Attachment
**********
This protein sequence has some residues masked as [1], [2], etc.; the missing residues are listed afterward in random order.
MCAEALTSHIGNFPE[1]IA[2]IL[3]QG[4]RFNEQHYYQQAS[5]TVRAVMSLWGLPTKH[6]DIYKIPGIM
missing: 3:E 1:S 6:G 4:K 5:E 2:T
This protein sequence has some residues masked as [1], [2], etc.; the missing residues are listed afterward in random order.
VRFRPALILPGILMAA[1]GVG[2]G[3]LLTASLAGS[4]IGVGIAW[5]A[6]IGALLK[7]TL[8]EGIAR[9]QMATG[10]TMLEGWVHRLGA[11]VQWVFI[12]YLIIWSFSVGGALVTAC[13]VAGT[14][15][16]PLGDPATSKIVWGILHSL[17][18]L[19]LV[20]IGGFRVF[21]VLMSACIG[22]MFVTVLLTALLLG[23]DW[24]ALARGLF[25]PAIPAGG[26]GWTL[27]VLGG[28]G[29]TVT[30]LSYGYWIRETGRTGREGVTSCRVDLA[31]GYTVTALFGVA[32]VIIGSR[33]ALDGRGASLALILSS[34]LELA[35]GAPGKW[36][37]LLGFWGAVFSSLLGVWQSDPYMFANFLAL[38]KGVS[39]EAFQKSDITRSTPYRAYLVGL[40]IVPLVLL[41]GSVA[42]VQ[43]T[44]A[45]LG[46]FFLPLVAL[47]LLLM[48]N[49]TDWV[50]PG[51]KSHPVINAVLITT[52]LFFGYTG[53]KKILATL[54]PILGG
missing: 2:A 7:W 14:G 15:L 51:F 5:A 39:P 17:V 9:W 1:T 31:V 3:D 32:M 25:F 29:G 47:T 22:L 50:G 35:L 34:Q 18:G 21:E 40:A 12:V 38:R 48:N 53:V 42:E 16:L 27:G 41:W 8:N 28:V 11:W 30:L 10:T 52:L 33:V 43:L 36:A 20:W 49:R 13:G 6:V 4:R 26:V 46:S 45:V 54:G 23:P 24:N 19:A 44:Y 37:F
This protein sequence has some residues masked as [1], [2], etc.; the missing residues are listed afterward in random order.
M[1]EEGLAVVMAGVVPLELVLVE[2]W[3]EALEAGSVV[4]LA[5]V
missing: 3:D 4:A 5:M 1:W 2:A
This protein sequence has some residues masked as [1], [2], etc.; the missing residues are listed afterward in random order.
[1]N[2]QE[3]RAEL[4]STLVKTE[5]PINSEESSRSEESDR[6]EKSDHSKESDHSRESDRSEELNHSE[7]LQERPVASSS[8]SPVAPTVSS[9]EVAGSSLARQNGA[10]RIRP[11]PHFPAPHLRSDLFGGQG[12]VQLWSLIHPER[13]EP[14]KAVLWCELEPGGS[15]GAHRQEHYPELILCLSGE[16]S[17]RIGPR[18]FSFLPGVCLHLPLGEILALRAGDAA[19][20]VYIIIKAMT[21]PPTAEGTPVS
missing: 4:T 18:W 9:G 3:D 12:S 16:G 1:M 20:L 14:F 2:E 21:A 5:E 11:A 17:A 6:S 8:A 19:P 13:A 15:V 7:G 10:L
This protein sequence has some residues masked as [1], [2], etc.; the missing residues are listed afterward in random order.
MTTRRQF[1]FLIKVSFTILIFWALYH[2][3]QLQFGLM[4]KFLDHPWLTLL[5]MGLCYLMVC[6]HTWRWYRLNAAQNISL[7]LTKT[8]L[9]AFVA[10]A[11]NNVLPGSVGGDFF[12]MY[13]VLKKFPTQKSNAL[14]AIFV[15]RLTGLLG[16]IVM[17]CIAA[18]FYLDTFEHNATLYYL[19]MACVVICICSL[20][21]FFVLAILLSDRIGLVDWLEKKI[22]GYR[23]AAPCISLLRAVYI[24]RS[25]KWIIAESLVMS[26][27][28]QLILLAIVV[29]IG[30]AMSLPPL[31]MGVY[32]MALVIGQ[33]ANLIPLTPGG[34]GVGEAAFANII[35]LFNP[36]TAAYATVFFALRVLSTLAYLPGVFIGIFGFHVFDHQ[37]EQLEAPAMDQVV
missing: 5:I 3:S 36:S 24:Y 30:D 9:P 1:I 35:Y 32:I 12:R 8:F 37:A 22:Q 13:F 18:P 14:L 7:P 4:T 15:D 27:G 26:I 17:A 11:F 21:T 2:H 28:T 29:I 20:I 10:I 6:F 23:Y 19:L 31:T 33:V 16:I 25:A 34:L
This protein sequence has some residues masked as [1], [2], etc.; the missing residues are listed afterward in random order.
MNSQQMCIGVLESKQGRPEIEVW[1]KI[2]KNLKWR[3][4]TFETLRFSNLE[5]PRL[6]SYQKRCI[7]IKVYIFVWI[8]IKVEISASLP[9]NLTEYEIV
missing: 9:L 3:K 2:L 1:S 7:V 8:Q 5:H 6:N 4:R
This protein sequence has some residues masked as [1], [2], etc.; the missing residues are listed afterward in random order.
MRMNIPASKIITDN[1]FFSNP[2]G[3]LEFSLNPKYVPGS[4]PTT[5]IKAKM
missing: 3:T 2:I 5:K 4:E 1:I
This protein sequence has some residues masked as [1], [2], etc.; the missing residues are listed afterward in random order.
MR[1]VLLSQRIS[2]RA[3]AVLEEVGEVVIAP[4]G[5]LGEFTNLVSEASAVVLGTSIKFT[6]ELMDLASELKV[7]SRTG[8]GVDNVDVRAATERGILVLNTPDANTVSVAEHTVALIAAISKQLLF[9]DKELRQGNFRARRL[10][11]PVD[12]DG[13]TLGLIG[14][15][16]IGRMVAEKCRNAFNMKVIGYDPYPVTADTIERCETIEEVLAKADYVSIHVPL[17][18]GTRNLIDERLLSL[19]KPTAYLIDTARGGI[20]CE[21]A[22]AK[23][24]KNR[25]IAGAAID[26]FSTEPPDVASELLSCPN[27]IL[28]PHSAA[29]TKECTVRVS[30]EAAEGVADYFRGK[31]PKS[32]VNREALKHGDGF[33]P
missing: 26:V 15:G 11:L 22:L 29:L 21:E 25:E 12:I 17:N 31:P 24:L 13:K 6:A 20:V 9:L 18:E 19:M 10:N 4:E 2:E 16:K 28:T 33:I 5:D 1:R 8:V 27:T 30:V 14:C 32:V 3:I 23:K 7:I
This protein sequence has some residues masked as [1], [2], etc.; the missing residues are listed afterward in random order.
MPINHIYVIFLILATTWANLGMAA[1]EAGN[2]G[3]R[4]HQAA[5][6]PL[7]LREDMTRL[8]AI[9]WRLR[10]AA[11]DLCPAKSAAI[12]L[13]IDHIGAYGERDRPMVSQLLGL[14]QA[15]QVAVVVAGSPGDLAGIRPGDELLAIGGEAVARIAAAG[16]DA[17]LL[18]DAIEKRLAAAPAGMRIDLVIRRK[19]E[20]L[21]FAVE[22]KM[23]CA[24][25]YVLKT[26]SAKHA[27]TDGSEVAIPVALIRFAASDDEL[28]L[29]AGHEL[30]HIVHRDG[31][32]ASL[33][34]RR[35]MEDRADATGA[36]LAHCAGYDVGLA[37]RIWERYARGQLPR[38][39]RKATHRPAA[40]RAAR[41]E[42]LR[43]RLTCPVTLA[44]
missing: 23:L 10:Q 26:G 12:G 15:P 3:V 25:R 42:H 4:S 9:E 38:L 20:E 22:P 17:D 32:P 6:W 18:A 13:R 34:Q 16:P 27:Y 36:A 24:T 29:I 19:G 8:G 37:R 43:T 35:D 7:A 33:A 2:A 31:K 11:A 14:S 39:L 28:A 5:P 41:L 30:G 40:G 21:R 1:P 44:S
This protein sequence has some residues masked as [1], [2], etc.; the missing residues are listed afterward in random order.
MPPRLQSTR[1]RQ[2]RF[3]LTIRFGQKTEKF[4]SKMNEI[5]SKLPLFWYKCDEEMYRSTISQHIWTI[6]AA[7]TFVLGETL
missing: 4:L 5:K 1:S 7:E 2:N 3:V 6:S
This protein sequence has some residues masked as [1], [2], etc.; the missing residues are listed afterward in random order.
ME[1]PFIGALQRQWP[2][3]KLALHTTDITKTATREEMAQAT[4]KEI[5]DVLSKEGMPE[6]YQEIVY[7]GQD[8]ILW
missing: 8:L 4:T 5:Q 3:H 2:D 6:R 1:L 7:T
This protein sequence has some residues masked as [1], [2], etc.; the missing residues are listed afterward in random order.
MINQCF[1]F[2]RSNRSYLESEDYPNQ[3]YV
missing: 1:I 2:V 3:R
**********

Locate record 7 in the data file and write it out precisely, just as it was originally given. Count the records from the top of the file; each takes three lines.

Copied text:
This protein sequence has some residues masked as [1], [2], etc.; the missing residues are listed afterward in random order.
MRMNIPASKIITDN[1]FFSNP[2]G[3]LEFSLNPKYVPGS[4]PTT[5]IKAKM
missing: 3:T 2:I 5:K 4:E 1:I